Here is a list of some of the active parenting behaviours that do not build resilience, and a list of what is more likely to build resilience.

1- Telling the teacher off for the knee scrape your child has.

Learning early to fall, get up and to deal with pain and discomfort that does not have serious health consequences makes it more likely that your child will be better able to handle more serious difficulties in life. Studies show that early exposure to manageable stress increase activity in the prefrontal cortex of the brain. Studies by Cambridge University Press shows a correlation between the prefrontal cortex development and resilience in young people. Remember that resilience means lower levels of anxiety and depression.

2- Intervening in your child’s relationships with other children including non-physical bullying.

Having relationships and other obstacles are what helps children build resilience and develop coping skills when faced with challenges. Children need to think of strategies to cope with normal childhood bullying. Parents today do not want to see their children suffer at all. Without any suffering, you build no coping skills for when you do suffer. You need small doses to build immunity.

3- ‘Fixing’ their child’s need to be on the basketball team, in the front row of a school dance performance by influence or coercion.

An overprotected child grows into an adult who does not know how to fix things for him or herself. If your children have not built the coping tools to face disappointment, to have to struggle and persevere on their own, they will feel overwhelmed as adults. This sort of not coping after a relationship breakup, loss of a job or other setbacks often leads to depression.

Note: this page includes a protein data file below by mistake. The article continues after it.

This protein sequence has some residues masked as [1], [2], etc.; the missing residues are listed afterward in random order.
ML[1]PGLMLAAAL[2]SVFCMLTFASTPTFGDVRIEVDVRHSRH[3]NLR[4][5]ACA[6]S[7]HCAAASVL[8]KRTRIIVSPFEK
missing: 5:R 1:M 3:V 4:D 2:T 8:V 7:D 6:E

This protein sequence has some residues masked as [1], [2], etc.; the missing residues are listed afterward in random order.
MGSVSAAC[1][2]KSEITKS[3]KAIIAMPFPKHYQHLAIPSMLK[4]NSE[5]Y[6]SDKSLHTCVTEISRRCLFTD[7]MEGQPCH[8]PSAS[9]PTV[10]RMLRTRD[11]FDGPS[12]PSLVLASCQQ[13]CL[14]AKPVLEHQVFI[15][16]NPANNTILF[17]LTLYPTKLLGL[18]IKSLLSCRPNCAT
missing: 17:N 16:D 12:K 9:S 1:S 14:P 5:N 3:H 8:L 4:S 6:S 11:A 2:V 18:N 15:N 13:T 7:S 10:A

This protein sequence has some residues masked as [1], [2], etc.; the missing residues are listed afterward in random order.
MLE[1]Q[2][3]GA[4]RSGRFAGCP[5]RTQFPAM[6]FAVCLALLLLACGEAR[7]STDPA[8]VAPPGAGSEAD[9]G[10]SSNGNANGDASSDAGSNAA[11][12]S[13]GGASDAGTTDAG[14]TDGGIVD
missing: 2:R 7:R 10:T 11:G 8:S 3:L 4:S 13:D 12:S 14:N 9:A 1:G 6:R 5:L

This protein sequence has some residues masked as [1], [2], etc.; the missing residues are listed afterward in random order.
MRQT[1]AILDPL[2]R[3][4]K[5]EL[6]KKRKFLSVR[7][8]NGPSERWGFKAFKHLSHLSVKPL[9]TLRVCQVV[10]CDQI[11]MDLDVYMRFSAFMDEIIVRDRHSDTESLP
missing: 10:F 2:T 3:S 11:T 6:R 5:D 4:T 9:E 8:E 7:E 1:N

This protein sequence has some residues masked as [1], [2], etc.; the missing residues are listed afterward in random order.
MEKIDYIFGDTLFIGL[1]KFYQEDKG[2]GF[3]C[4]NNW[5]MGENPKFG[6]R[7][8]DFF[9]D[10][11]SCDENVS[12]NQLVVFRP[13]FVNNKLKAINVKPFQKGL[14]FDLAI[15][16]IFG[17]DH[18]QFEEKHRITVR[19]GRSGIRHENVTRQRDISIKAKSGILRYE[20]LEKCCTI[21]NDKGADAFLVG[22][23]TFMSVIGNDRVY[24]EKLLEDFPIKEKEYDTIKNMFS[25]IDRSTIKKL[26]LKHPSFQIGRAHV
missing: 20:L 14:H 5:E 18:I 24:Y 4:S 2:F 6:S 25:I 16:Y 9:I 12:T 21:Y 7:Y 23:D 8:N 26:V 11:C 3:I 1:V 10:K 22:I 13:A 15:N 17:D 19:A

4- Being overly invested in the outcome of your child’s academic, sporting, or artistic development.

Be interested in the process but do not get overly invested in the outcome. When you are overly invested in the outcome your child does not own their own accomplishment.

5- Doing your child’s project. You may guide but not do.

When you do the project, you communicate to your child that he or she does not have the capability to manage this independently. What builds confidence in kids is working hard at something and seeing it through to completion. Let them cope with the result, positive or negative.

6- Not following up with consequences.

I know of a lot of parents who lay down rules and consequences but then don’t follow up with the consequences. Negotiating rules and consequences and following up on implementing them helps children to develop and internalise their own moral compass and to set limits for themselves as adults.

7- Pushing your children to finish their homework and study for tests.

Whatever responsibility you assume allows them to not assume[1] . Having children apply, complete homework and do well for meeting your approval, does not build resilience. Whatever they succeed at must be for their own sake. Children must develop the understanding that they have the power to shape their own lives.

8- Protecting your child from problems that may cause anxiety. In times of financial setbacks still making sure your child has all the material comforts he/she wants.

Many parents hide financial and other problems they are facing from their children. Dealing with challenges is one of the most empowering skills your child needs to develop. If you explain things calmly to your child and show your child how you practice cautious optimism, your child will be better prepared for challenging situations that may arise.

9- Berating children who do poorly on assessment tasks.

Failure must be treated as an opportunity to learn. Apart from asking your child what techniques, strategies or changes he or she would want to do differently next time, allow them to experience failure and let them know that you see failure as an opportunity to learn.

10- Giving your child whatever he or she demands.

Coddled kids feel over-important, entitled, and lack emotional intelligence and empathy. These are essential for the development of emotional resilience.

To help children grow into adults who can see past their pain, parents need to help them develop resilience. Discomfort, rejection and failure are a natural part of life. Resilience like some of the other neurocognitive characteristics is a better indicator of your child finding a life of health, happiness, meaning and success than IQ or grades. Some amount of short-term gain to enable long-term gain may be desired on the road to resilience.



Lina Ashar

Founder of Kangaroo Kids & Billabong High, Lina Ashar started her career as a teacher and today is one of the most renowned educators and edupreneur in India.